Health care has received a rude wake-up call. With one of the highest rates of depression among professions – more than 45% across all specialties – physicians are burning out at a rapid rate. According to dermatology specialist and physician burnout coach Dr. Elizabeth Hughes, studies show that an average of 54% of physicians across all specialties have experienced burnout. As recently as 2005, it was 31%.
“Burnout,” says Hughes, “is the most significant challenge facing health care in the 21st century.” Left untreated, burnout can lead to dissatisfied and underserved patients. Worse, it can lead to medical errors, increased risk of litigation, patient mortality, and physician suicide.
“We are facing some powerful changes in medicine,” says internist and addiction specialist Dr. Michael Schiesser, “changes that are just bringing out the possibility of burnout that has been there all along.” Among the most obvious are the current administrative demands upon physicians alongside the downward pressure on compensation.
While surface causes of physician burnout are often readily seen, burnout remains difficult for physicians to admit. Theirs is an inherently and uniquely difficult work. Much scrutinized, they must treat illness and anxiety on a daily basis. It is a profession in which the stakes, and the level of expertise required to meet them, are high. Education and training is costly, hours long, and a personal life challenging to maintain.
To manage the demands of a medical career fosters the very individual traits that can lead to burnout: idealism, empathy, and a type-A personality. These traits very often form a kind of fire wall between the physician and his ability to recognize the signs of burnout and to seek the necessary help to prevent or treat it.
That reticence to be vulnerable and admit to ourselves that we are spiraling downward, says Hughes, leads to a deteriorating quality of life, including work overload, loss of control, lack of reward and community, feeling like a cog in the wheel, a diminished sense of personal accomplishment, and the sacrifice of family, hobbies, friendships, and other non-medical life goals.
Sadly, a habit of not having these life-invigorating resources to rely upon becomes ingrained and results in alienation from what was once a promising career choice. “Burnout leads to disengagement,” notes Hughes. “I see it as a real mismatch between the skills and expertise that physicians spent years honing and how they actually spend their time. This leads to frustration that physicians can’t do the jobs they’ve been trained to do.”
Though the cost for not doing so is great, physicians are notoriously hesitant to ask for help and sometimes with good cause. Burnout is often viewed as the physician’s fault, as if the reason a health care worker is burned out is because he or she is failing and not that the system is failing the physician. And physicians, as a group, can be their own worst critics.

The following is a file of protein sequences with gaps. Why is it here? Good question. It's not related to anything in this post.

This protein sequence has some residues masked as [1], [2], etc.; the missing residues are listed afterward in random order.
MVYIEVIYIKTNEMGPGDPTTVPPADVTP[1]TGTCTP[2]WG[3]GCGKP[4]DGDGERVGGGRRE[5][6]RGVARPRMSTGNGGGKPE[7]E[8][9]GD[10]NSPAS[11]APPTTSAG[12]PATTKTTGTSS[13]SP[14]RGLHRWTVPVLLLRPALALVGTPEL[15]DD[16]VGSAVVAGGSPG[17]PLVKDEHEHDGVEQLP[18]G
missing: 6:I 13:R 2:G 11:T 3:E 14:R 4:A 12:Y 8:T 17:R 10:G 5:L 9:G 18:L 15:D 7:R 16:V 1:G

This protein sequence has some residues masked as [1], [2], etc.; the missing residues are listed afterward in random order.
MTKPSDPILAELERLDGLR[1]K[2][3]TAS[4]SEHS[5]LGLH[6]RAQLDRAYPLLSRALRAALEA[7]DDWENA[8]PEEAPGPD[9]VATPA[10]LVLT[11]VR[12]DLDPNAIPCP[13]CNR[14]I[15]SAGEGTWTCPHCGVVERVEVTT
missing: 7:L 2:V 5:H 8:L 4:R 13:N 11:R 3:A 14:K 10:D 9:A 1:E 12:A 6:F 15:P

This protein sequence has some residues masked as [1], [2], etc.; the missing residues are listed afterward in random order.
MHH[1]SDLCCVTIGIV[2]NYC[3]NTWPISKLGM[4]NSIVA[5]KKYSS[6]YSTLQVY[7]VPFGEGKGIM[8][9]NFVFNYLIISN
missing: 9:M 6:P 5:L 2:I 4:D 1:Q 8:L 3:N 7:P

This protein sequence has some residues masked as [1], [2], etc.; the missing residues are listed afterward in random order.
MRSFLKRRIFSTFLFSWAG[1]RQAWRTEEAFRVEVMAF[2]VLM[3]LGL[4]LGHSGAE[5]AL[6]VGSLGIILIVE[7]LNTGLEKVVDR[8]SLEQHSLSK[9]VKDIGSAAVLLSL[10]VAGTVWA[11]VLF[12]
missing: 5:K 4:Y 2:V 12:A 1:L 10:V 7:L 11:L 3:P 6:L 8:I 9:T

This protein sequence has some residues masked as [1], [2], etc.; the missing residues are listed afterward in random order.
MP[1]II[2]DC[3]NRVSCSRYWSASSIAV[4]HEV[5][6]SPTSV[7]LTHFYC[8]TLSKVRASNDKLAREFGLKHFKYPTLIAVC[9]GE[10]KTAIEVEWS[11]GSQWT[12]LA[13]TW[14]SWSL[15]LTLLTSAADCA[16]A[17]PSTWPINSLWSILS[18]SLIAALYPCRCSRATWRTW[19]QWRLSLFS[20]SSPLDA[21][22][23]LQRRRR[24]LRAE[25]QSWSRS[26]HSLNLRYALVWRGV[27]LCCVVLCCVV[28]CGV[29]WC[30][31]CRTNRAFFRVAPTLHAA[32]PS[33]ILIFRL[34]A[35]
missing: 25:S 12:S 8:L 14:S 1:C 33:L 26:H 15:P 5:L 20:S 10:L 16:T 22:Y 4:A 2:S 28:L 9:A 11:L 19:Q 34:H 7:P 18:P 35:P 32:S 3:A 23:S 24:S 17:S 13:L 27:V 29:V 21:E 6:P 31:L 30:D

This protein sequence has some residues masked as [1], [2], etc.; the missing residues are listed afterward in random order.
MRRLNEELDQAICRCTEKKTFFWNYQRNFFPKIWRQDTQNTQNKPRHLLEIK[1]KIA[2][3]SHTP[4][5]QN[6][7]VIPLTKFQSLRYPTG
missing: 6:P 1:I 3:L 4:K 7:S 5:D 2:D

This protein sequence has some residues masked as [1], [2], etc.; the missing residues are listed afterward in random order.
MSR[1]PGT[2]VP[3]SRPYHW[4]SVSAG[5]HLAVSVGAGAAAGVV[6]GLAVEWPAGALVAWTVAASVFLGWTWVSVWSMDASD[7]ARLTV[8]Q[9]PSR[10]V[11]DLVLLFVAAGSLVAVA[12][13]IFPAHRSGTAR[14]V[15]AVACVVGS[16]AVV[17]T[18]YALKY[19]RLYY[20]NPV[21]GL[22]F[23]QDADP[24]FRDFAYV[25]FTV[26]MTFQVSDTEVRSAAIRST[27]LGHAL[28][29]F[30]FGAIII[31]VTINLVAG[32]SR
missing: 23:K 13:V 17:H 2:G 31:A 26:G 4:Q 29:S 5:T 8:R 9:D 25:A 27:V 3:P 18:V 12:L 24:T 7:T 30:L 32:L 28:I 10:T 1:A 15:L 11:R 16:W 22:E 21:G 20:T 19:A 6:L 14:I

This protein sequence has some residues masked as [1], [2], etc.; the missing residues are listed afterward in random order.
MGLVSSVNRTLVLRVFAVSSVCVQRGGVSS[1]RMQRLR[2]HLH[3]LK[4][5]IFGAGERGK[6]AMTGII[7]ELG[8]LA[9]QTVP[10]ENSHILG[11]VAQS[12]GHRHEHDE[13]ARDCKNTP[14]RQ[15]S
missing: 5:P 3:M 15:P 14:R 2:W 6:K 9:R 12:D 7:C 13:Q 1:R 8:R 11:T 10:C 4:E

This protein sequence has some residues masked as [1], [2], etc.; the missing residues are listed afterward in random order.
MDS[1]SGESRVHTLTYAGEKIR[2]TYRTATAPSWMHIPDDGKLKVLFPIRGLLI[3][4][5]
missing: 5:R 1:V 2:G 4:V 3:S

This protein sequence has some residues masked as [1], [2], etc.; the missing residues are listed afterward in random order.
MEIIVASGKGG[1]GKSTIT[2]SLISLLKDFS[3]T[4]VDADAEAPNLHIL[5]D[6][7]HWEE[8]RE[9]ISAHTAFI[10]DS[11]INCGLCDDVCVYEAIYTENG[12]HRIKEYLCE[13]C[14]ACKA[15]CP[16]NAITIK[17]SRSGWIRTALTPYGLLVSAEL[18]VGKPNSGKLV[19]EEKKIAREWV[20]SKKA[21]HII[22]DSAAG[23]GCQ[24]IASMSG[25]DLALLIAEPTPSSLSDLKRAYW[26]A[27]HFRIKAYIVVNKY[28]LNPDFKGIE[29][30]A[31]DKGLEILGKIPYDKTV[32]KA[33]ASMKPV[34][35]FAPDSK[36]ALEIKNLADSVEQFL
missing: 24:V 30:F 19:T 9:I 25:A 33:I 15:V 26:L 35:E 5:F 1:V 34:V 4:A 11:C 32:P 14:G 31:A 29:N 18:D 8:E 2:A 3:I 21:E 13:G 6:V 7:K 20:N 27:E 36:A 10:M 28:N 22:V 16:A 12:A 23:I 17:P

“We want to see ourselves as always capable, not vulnerable, and that we don’t make mistakes” says Dr. Darcy Constans, a family physician at Seattle’s Polyclinic and a Leading WellTM team member at Physicians Insurance. “Because we are ultimately the ones responsible for everything, we must also be responsible for our own burnout.”
And yet, physicians experiencing burnout are not the most subjective observers of their medical issues. Says Dr. Mick Oreskovich, a Seattle psychiatrist and leading national researcher on burnout, “Those suffering from burnout or depression often have pretty delusional thinking. They are going to work thinking that they’re still doing a good job. They are often the last person in the room to know how depressed they are.”
Schiesser says that society nevertheless expects physicians to be flawless and on call to meet patient needs when, in fact, “physicians (also) have personal circumstances that need help and attention.”
Hughes calls for nothing less than a “culture of wellness” within the health care profession, because “when physicians aren’t well, the patients can’t be well either.” She quotes author Michael Scott, who said, “Put on your own oxygen mask before helping those around you.”
How ironic that the very traits that can make someone a quality doctor can also lead them to a predisposition for burnout. The key to helping patients be happy and healthy is to maintain the qualities that keep you connected to them and their care, while quite consciously fending off the pressures that prevent sharp focus and high touch healing from taking place.
Watch for Part 4 of our burnout series — Physician burnout: solutions.
Meanwhile, read the rest of the burnout series:
– Part 1: Physician burnout: recognizing the signs
– Part 2: Physician burnout: impact on you, your team, and your patients